I’m Sorry

This apology is going to start with a firm rejection of the “Canadian peacekeeper” myth.  If I am going to own and apologize for my White Settler side of Canadian history, then I need to do that while fully rejecting the “victorious Canadian Western Settlement history” that I grew up learning. From this point on, I am acknowledging that Canada is not a peacemaking country, and it never has been.

As a teacher, I need to apologize for working within and reinforcing a neo-liberalist society. I acknowledge how the institution of education (which includes me) often works directly against Indigenous ways of knowing. It inspires and drives capitalism, and I really don’t challenge this enough. When I have lunch dates with my students, and I ask them what they want to be when they grow up, many tell me about dream jobs that will make them rich. I wish I could say that I used these opportunities to challenge and reveal the downfalls of capitalism and how it affects my young students.

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“Dr. Ladybug” Photo Credit: Donnie Ray Jones via Flickr

As a believer in Jesus, I am sorry for what people have done in the name of Christianity. I am so sorry that people who said they loved Jesus actually just loved power and control. I am sorry that the residential schools were run by Christian churches. I am broken over the idea that people thought Aboriginal students needed to be stripped of their culture, their language, their heritage, and their families so that they could be “Christian.” I am grieved that many people will never be able to trust Jesus’s words in John 10:10 that say, “I came that they may have life and have it abundantly.”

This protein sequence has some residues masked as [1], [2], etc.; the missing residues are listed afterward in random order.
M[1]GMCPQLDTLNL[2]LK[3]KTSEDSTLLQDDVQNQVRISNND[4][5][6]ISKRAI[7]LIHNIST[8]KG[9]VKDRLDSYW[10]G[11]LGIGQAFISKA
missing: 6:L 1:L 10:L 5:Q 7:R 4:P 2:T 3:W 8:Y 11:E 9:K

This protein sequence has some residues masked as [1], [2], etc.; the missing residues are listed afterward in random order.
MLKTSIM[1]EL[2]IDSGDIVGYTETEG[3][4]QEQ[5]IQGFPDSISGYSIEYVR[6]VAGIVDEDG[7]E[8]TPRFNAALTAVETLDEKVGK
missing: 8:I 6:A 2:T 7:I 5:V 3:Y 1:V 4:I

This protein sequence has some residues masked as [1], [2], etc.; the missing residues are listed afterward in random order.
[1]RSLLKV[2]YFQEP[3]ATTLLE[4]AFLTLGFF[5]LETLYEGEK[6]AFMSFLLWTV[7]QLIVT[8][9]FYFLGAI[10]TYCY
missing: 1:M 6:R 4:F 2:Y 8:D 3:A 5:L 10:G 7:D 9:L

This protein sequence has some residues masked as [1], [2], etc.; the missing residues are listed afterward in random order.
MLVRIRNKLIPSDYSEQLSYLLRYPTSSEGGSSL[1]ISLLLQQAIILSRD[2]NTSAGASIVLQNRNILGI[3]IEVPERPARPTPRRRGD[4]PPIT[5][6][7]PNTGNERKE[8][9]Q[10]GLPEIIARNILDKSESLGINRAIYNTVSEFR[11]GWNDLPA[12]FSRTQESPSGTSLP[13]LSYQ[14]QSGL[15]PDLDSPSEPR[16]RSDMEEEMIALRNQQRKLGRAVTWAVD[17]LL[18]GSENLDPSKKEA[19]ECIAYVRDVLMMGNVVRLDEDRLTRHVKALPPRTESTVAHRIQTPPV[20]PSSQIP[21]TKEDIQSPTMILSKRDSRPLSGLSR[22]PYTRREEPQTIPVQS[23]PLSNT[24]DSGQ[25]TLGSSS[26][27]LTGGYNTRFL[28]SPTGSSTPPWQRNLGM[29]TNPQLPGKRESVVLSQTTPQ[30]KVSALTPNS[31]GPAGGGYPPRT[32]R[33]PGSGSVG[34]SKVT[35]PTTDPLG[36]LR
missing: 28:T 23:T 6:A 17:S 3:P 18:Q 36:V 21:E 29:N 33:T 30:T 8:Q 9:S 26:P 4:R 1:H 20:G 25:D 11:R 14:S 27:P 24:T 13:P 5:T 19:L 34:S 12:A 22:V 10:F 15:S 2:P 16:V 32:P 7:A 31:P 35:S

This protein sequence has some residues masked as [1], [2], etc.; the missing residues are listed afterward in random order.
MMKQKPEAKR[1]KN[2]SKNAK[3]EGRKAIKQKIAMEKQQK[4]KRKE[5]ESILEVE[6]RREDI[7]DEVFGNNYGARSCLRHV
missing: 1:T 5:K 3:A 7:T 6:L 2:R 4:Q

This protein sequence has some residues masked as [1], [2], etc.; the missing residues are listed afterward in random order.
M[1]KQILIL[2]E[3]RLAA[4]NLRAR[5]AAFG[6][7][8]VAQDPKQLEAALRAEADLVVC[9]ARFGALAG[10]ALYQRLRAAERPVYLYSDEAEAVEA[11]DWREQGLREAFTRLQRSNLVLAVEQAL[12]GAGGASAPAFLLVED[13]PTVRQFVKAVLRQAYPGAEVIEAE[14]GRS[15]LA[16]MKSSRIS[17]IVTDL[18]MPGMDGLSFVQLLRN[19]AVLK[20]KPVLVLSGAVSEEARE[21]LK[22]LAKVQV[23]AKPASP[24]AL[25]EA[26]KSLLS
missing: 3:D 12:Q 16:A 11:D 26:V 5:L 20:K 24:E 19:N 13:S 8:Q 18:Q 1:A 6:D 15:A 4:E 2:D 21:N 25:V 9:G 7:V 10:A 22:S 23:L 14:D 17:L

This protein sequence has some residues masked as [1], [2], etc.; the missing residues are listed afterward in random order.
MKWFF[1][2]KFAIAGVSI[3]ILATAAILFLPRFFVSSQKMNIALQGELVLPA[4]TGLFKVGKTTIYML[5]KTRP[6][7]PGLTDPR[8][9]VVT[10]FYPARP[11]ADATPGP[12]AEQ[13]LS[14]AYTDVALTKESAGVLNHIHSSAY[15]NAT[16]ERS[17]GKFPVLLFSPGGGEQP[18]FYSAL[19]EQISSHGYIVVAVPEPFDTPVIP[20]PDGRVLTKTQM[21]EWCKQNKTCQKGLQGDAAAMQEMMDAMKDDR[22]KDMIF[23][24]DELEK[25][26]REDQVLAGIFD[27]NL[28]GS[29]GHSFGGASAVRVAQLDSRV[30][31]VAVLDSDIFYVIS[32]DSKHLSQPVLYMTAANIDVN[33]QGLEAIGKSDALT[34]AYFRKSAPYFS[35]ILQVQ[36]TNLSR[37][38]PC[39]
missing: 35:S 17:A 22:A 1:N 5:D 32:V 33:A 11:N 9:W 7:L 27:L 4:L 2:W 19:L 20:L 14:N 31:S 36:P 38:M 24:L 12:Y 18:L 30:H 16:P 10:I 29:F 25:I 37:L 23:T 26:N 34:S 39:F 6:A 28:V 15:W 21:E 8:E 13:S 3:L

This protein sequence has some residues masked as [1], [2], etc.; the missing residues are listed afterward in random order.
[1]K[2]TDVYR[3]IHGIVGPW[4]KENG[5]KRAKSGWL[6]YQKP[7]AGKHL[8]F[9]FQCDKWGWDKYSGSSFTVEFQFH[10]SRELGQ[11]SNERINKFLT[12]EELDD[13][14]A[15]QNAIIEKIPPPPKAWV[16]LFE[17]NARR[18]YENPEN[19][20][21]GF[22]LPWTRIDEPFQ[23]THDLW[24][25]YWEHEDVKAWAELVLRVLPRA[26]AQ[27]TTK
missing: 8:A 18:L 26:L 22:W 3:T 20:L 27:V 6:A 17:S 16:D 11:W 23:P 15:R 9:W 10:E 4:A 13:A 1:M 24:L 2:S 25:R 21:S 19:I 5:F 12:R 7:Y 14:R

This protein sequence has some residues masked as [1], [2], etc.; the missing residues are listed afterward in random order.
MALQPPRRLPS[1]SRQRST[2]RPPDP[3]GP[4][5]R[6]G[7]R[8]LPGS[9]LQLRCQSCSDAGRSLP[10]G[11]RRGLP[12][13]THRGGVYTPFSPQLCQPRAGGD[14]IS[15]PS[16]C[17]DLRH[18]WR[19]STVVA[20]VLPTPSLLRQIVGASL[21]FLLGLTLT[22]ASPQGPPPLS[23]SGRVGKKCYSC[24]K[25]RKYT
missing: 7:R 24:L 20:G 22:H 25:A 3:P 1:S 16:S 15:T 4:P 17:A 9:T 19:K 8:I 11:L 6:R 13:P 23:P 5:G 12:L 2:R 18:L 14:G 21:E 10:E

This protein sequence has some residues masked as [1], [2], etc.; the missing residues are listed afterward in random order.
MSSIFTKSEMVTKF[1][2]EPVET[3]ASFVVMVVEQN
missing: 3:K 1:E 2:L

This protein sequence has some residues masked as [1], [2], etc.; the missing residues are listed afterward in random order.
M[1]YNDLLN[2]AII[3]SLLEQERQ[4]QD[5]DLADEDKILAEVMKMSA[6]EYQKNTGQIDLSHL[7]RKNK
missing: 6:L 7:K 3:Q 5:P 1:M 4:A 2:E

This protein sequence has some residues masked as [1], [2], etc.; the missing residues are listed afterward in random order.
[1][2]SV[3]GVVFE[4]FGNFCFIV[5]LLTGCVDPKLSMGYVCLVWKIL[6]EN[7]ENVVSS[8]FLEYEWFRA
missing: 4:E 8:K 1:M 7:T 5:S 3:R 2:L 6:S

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“Mary’s Indian Residential School and cemetery” via National Post

I apologize for all the times I was a bystander. If you asked me about some of these topics a few years ago, I would try to convince you I was innocent. I was not.  No matter what level or depth of understanding one has on these issues, silence is a stance. Not asking more questions is a stance. Not digging deeper into why things are the way they are, is a stance… and a privileged one I might add. I have been a bystander to unjust acts, and there is no innocence there. Here, I am nothing less than guilty.

To all of the First Nations students who have gone to University, I am sorry for thinking that you were handed a free education, and that this wasn’t fair FOR ME. I am sorry for the times that I had misguided discussions about this and I used my privilege and ignorance to speak hurtfully and perpetuate very racist, uninformed ideas. I wish I would have known some of the Treaty misconceptions  earlier. I’m sorry that it took me 28 years to even start this journey.

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First Nations University of Canada